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November 17, 2017


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The Royalties
Endless Nights On The Town (SSR Records)

By: Alex Steininger

Hailing from New Jersey, The Royalties are an eight-piece traditional ska band. On their debut CD, ENDLESS NIGHTS, they serve up twelve songs that have enough pull to get to you to dance and have fun.

Starting off with an instrumental to warm you up, "Frankenstein Ska" doesn't win any points for song title, but does possess a nice horn section. Their three-piece horn section (tenor sax, alto sax, and trombone) is able to stretch their sounds and take control of the song. Shooting through you with a warm sensation, they're the ones that will get you moving as you start to think about dancing.

Going along with their anti-racist, anti-homophobic, equal rights for all beliefs (subsequently, there is a list of organizations they believe in and support in the booklet), "The Dream" professes their dissatisfaction with people who are 'blind' and can't see that everyone is equal. A nice, steady dance beat keeps the song in tact, while the lyrics become the center focus. When vocals are present, the song takes on a much more relaxed, gentle flow to allow the anti-hate sentiment to really be absorbed. But, when no vocals are present the song takes on a sharper feel. Led by the horns, the song suddenly becomes a bit more twisted, with a slightly heavier feel. Not really fitting in, this is the only part of the song that doesn't seem fluent. The rest of the song flows smoothly, and will instantly impact you.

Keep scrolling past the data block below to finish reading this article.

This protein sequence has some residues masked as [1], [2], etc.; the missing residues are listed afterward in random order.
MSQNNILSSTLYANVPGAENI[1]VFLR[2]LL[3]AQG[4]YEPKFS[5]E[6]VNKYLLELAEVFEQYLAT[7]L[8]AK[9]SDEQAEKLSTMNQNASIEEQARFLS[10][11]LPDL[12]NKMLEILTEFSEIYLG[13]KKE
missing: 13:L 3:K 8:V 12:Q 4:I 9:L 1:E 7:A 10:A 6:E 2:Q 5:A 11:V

Keeping with the steady pace of the disc, "Oh Please" offers up another calm, traditional number that will get you dancing and moving with a gentle sway. Very relaxing and breezy, you'll sit back and fully intake their music with a smile on your face, or get up and softly move with the music.

"Avoid The Crime" breaks the usually calm tone of the album and offers up a slightly harsher traditional number. The drums help put a little edge to the song, while the horns follow through with some emphasizing notes that also help put an uneasy feeling in the music. Then there are the vocals, which jump from soft singing to fairly harsh yells, giving the song a startling boost here and there. The striking upbeat also maintains the tougher feel of the music -- but don't think the song is turning into anything other than a rather heavy traditional number.

Finishing off with a bouncy, piano-driven number by the name of "Heart and Soul," the band covers portions of the classic "chopsticks," while integrating their own ska material. Flat out a fun song to listen too, it serves as a nice close to this disc.

This young band has a lot of promise, but also a ways to go. Their sound is nicely structured, and has a lot of good points but, the band as a whole, could be a bit tighter. Still a strong debut, future releases from this band should just get better and better. I'll give this disc a B.

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